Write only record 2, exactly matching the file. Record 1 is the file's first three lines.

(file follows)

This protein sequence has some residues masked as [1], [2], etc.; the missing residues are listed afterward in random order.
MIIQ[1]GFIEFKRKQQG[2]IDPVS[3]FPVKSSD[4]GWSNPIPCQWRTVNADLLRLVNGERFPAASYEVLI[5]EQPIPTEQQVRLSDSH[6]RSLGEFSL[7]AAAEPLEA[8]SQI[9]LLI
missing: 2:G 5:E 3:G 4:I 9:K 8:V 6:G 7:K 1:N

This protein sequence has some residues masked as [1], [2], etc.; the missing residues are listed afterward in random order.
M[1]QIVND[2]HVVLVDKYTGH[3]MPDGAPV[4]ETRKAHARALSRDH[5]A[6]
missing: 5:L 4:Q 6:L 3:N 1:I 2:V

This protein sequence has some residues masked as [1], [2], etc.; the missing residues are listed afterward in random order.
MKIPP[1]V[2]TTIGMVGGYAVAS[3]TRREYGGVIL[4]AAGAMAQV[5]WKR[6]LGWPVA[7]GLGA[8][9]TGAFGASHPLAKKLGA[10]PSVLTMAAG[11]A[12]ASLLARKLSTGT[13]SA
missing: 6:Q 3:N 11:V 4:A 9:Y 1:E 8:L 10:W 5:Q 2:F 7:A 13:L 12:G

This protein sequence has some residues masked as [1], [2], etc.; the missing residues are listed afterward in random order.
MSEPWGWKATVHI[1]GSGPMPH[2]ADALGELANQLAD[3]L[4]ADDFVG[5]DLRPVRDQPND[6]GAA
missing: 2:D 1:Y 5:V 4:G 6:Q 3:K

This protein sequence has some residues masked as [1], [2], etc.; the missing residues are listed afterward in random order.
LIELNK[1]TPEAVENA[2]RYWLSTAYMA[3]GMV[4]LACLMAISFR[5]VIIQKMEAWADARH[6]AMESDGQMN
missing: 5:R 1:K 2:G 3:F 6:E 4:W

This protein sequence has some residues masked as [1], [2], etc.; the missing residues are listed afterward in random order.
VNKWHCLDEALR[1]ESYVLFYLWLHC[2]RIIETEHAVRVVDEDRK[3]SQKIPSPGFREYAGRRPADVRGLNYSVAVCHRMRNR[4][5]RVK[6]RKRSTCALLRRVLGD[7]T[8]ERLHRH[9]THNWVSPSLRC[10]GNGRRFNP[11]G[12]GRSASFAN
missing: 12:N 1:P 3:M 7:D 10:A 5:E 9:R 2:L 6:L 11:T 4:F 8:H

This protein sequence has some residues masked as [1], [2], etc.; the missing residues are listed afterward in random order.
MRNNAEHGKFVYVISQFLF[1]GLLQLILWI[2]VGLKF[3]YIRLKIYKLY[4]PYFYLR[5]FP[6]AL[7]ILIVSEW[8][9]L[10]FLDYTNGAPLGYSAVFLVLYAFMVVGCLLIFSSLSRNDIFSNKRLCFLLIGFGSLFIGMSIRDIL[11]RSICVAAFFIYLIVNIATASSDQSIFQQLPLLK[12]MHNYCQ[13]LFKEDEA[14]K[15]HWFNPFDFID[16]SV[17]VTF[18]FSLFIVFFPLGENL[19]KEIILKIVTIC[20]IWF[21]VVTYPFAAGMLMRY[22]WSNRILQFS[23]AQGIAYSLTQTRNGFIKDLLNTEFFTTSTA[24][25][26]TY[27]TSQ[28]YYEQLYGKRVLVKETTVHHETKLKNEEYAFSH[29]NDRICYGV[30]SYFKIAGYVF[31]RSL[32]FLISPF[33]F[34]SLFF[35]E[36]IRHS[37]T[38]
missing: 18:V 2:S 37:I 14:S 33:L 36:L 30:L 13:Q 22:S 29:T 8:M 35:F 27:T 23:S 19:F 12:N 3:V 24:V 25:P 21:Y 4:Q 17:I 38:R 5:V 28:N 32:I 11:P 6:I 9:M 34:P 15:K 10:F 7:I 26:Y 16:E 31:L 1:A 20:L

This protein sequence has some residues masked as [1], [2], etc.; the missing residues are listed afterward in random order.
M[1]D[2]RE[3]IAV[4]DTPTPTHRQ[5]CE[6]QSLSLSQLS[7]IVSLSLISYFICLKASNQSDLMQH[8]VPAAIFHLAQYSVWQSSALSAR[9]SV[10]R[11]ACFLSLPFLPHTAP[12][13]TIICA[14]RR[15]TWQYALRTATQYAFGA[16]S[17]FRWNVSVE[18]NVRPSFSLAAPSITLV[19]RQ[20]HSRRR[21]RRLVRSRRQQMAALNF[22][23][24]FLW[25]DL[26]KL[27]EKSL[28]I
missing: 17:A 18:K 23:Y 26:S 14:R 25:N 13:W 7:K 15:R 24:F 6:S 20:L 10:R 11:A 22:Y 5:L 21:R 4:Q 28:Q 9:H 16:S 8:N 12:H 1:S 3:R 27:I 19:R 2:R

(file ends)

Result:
This protein sequence has some residues masked as [1], [2], etc.; the missing residues are listed afterward in random order.
M[1]QIVND[2]HVVLVDKYTGH[3]MPDGAPV[4]ETRKAHARALSRDH[5]A[6]
missing: 5:L 4:Q 6:L 3:N 1:I 2:V